I was recently reminded of an old Chinese saying ‘may you live in interesting times’. Some people have thought of this as a blessing and others a curse, but, whichever way you look at the saying, today we certainly are living in interesting times.
I generally write this column at least a week prior to publication so comments in recent columns about buying from local food businesses that are setting themselves up for delivery options very quickly became redundant once the country went into Covid-19 lockdown.
One thing I am very confident won’t change between now and the day this is published is the quality of the 2020 wine grape harvest. It’s shaping up to be one of the very best in many years.
While I haven’t been able to visit a few wineries and taste the fresh grape juice as the fruit is pressed winemakers I trust implicitly are delighted with the quality of the fruit they have been harvesting, and yes, they are able to harvest during the lockdown because when grapes are ripe they need to be picked.
Wine is also one of the country’s largest export earning products, and we will need every export dollar we can get in years to come, so it makes sense for the industry to be able to harvest this stunning crop. Labour is very limited so there will be more machine harvesting, less hand harvesting and some incredibly long hours worked by a small band of people.
A winemaker told me they feel incredibly privileged to be able to harvest and process their crop during the early stages of lockdown and that they have put a wide range of safety measures in place; even though they are able to work winemakers are as concerned as you and me about Covid-19.
Valley Neale from Brightwater Vineyards told me they hand-harvested their pinot noir and chardonnay without any contract labour, just her and her husband Gary, their son, viticulturist and winemaker so “we had a few very long, hard days but the effort was worth it because the fruit was in beautiful condition and we know we this will make some great wines this year.”
Vintage at Neudorf wound up on Monday and Rosie Finn told me “This vintage is notable for the fantastic commitment of the crew. Everyone has been reliable, consistent and kept their (and our) spirits up. Todd, our winemaker and Stef, our viticulturalist have been incredible leaders in such difficult times. Fruit wise, 2020 looks great, we’ve been blessed with the weather right through summer and early autumn.”
One winery facing some significant logistical issues is Seifried Estate, they have a number of vineyards and are by the region’s largest wine producer so managing not just the harvesting but also the processing has been a real challenge but, once again, the fruit they have harvested promises to deliver some outstanding wines this year.
Winemaker Heidi Seifried told me “Harvest is all go. We are very pleased with how fruit is coming in. Delighted to report beautiful clean fruit again this year thanks to the dry summer ripening period and run into vintage. Flavours are well balanced with clean bright acids, especially from the Waimea plains vineyards.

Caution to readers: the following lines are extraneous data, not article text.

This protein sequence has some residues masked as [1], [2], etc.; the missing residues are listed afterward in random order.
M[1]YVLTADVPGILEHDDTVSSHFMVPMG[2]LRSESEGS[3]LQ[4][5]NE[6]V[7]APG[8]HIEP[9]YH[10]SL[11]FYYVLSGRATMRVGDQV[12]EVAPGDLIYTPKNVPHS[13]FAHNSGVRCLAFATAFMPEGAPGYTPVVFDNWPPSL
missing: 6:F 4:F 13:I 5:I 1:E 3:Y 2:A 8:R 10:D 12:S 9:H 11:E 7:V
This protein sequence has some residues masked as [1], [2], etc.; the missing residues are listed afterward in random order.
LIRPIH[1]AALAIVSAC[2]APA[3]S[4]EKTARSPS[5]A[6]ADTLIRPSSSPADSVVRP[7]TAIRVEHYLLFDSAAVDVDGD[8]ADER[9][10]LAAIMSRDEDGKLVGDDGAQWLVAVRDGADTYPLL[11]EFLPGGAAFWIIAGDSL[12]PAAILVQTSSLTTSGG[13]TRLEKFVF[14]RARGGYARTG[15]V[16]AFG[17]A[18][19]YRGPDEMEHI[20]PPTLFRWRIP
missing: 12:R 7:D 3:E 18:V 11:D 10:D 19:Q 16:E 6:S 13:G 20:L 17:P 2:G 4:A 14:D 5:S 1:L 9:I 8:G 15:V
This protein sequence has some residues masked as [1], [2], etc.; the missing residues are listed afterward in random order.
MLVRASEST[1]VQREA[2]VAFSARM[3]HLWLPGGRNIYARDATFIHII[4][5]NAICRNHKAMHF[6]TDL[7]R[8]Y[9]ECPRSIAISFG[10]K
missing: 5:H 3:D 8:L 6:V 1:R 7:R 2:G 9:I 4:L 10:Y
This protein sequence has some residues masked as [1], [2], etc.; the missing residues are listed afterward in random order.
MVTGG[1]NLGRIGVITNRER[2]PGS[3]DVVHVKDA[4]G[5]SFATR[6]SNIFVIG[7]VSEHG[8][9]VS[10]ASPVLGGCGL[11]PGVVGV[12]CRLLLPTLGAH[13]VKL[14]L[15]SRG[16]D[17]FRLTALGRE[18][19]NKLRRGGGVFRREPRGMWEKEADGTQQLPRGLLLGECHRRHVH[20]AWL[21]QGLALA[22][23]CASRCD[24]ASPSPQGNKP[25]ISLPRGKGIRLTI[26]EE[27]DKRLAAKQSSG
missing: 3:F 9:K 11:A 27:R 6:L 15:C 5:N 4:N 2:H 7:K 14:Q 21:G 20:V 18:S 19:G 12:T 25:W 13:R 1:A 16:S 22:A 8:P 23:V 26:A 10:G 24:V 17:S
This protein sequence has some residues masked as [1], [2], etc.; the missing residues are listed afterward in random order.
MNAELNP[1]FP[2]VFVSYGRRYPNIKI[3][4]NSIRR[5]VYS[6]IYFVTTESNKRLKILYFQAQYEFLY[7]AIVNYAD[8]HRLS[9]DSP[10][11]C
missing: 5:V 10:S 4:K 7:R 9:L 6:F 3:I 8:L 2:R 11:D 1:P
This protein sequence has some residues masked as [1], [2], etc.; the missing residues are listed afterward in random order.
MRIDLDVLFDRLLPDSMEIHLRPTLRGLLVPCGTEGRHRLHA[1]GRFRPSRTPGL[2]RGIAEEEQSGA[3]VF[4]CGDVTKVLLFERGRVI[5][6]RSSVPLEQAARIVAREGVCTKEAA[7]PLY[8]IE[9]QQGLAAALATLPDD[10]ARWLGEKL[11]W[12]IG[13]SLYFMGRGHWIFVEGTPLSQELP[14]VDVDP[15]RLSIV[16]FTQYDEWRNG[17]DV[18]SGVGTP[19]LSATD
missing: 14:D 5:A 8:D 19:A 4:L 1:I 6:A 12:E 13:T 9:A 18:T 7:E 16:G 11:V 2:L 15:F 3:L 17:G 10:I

“We had a slow growing season to start with but things have motored along the last few week in particular with sugars rising fast and we have seen a bottleneck of fruit ready to harvest all at once. It is another early and very condensed vintage!”
At Blackenbrook Vineyards Daniel Schwarzenbach is one very happy man. “We harvested the last of our fruit at 2pm on the day before Lockdown so we were able to keep our workers onsite until we finished. We don’t have a cellar hand this year but our 16 year old son, Thomas, has stepped up to fill the role beautifully.
“He has worked around the vineyard and winery almost his whole life so he knows how everything works and what needs to be done, he even worked with me in the winery until 2am a couple of days and was up again at 7am and straight back in to it. We have had some huge days.
“The quality of the fruit we have harvested is right up with the very best we have ever had, we got everything picked before the rain started so the benefits of the long, hot summer show in the pristine fruit. It was so clean, without any rot or other disease pressure, we could just pick it and process it, it made for easy and fast work for our pickers.
“We are just really happy with how vintage has gone and with the fruit we have, the biggest challenge for the whole industry is going to be selling the beautiful wines we are making this year.”
I am also delighted that as the wine industry is considered an essential business during the lockdown, they can still sell wine online and have it delivered it to your door by couriers who have appropriate distance-keeping separation protocols in place.
Like every business local wineries will need your help to survive and thrive into the future so if you need to top up your wine stocks over the next few weeks think about having it delivered to your door by a local winery that employs local people. Just go to their websites and choose your favourite drop, most wineries have free delivery options too.
To find a list of local wineries go to www.winenelson.co.nz
A final word from me; please follow the lockdown restrictions even if you feel well. Feeling well and staying well is the whole purpose of the lockdown, there are many highly vulnerable people in our community and even if we are feeling well we have an obligation to make sure others are safe too so please do your bit, give up the mountain bike for a few weeks, stay close to home if you need to go for a walk to get some fresh air and live within your bubble.
It is a trying time for everyone and we are in this together with the rest of the world so, most of all, please stay safe and be kind to one another.
Published in the Nelson Mail 01.04.20